In the early days of the Internet, there was so much hype around what it could do that the common man was almost under the impression that it could do anything except make his coffee. Vendors of ERP, office automation and other high-tech products had to gently remind their customers that they needed computers to access the Internet. Now, in its Web 2.0 avatar, there’s so much buzz around Google, Facebook, Twitter and the like. For those interested in finding ways to improve their Windows environment, nothing seems to be coming their way.
That is, until this article from FreewareGenius came along.
FreewareGenius lists over forty freeware applications that either bring additional functionality to Windows or tweak the way people work with files, folders, applications, or the Windows environment itself. It should be very useful for people who haven’t forgotten yet that “without a PC, there won’t be a Google”, as Microsoft’s CTO Craig Mundie points out in a recent interview. I know that it’s possible to access Google, Facebook, Twitter and many other Web 2.0 applications from Internet-ready mobile phones, but I’m not sure if mobile phones will ever supplant the PC as the primary device for office automation or Internet access any time soon. If you’ve ever tried using a mobile phone for typing out a document, creating a spreadsheet, or reading email attachments, you’ll know what I mean.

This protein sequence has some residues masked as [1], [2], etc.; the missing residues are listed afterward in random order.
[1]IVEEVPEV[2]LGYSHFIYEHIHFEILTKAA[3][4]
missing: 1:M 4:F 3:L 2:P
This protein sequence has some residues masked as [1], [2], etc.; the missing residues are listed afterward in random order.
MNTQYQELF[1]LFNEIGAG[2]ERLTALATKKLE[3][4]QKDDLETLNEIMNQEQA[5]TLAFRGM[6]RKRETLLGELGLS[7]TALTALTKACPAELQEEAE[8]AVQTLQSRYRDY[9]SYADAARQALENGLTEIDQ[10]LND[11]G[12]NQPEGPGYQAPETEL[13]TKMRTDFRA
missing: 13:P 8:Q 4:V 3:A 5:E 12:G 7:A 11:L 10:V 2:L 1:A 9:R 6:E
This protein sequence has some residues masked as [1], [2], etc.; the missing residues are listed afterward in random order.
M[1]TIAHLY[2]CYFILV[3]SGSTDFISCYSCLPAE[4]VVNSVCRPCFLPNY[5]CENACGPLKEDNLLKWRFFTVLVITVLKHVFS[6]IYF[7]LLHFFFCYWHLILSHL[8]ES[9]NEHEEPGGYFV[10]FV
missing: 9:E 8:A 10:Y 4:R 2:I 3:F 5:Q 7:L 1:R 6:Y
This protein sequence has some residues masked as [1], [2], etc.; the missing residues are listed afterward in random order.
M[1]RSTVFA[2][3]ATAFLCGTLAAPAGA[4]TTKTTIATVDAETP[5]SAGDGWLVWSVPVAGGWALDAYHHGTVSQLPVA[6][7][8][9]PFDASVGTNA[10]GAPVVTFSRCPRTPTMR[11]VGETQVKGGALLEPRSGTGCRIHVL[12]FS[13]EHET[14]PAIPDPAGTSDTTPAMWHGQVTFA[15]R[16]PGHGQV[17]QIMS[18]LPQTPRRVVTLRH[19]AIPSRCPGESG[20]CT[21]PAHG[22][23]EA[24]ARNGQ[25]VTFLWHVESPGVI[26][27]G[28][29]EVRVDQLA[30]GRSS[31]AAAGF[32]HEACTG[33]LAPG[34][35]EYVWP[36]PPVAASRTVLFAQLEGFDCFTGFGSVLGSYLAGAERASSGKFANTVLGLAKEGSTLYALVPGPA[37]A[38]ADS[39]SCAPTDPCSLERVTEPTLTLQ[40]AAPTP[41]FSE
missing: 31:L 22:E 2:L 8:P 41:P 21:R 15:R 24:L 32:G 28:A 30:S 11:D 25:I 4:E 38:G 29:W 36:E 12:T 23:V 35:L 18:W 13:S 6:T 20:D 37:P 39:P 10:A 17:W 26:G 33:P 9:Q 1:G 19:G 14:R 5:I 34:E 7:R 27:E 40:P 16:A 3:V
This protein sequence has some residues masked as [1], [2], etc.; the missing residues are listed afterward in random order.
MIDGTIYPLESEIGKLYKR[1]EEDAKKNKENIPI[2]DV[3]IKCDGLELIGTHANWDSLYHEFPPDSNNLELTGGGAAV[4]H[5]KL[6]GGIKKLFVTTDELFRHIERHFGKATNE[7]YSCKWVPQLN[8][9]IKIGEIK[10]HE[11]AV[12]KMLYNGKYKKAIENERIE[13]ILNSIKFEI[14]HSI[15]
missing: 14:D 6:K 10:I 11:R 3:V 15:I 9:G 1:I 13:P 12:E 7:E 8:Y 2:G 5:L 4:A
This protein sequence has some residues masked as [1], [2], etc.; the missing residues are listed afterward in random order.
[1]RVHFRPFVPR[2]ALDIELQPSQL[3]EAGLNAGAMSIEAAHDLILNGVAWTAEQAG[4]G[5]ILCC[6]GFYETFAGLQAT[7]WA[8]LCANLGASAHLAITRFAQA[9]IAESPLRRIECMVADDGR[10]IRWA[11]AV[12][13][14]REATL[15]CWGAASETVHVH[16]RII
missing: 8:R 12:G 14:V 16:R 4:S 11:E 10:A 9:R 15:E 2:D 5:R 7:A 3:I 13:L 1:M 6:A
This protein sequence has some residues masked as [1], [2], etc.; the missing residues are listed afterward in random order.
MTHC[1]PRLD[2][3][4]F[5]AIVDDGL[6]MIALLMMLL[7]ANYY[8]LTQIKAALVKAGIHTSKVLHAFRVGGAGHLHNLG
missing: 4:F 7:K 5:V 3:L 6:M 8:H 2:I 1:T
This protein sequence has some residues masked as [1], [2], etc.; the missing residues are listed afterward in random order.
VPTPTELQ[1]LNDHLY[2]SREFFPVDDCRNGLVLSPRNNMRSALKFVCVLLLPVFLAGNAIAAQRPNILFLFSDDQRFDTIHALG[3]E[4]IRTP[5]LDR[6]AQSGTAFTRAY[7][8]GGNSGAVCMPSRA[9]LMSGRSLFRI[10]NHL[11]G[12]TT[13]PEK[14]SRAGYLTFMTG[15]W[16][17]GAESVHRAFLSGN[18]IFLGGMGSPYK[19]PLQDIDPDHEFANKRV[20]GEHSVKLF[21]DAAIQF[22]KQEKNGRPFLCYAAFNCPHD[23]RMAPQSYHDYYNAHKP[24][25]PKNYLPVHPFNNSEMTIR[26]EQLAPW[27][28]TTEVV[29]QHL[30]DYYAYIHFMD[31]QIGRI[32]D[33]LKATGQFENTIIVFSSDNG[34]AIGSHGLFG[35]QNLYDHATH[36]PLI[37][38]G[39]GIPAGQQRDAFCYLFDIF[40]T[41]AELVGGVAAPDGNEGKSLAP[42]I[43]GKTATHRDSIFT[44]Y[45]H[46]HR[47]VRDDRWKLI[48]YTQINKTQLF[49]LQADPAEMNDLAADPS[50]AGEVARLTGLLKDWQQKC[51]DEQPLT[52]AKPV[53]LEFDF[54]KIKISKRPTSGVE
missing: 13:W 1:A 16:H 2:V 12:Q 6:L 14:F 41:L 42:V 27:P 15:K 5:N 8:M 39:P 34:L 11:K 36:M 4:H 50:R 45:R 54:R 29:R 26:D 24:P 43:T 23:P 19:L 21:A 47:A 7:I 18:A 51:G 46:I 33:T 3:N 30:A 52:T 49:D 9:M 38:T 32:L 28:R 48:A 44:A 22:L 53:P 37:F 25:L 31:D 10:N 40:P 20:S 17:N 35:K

From this list, I found TeraCopy and WinSplit Revolution addressing some of my immediate pain areas.
TeraCopy integrates itself with Windows to deliver accelerated file copying without breaking down if it encounters a file error. WinSplit Revolution brings docking and resizing of multiple windows.
Until I found TeraCopy, I’ve been using the standard Windows Vista copy / paste commands to backup my laptop’s hard drive. This would take one hour if I was successful in making my external hard drive work (more on that here), or three hours if I had to backup to a USB pen drive. Inevitably, there’d be a couple of errors (e.g. “filename too long for destination folder”) that would halt the copying process and I’d have to manually instruct the program to skip these files to proceed. This meant that I’d have to hang around beside my PC for 1-3 hours. Whereas, when I tried TeraCopy recently, the copying process completed in less than an hour. Besides, there was no need for manual intervention: TeraCopy finished the process and informed me at the end that it couldn’t copy some 55 files because their names had more than 255 characters. All I had to do was uncheck an option that limited filenames to 255 characters, hit a button, and, these 55 files got copied in a few seconds. This is a major saving of headache and time, something not to be sneezed at since I backup my laptop’s hard drive one a week.
With WinSplit Revolution, I’m able to keep multiple windows open simultaneously on my monitor. Although I admit that I used to be able to do this in earlier versions of Windows, I haven’t been able to figure out how to do this in Windows Vista, so WinSplit Revolution is a great help.
Kudos to FreewareGenius for publishing this excellent list of freeware applications.
However, as an aside, let me say that its prediction that “SOMEDAY ALL SOFTWARE WILL BE FREE” will never come true – at least not until the said Mundie’s employer reigns supreme in the software world!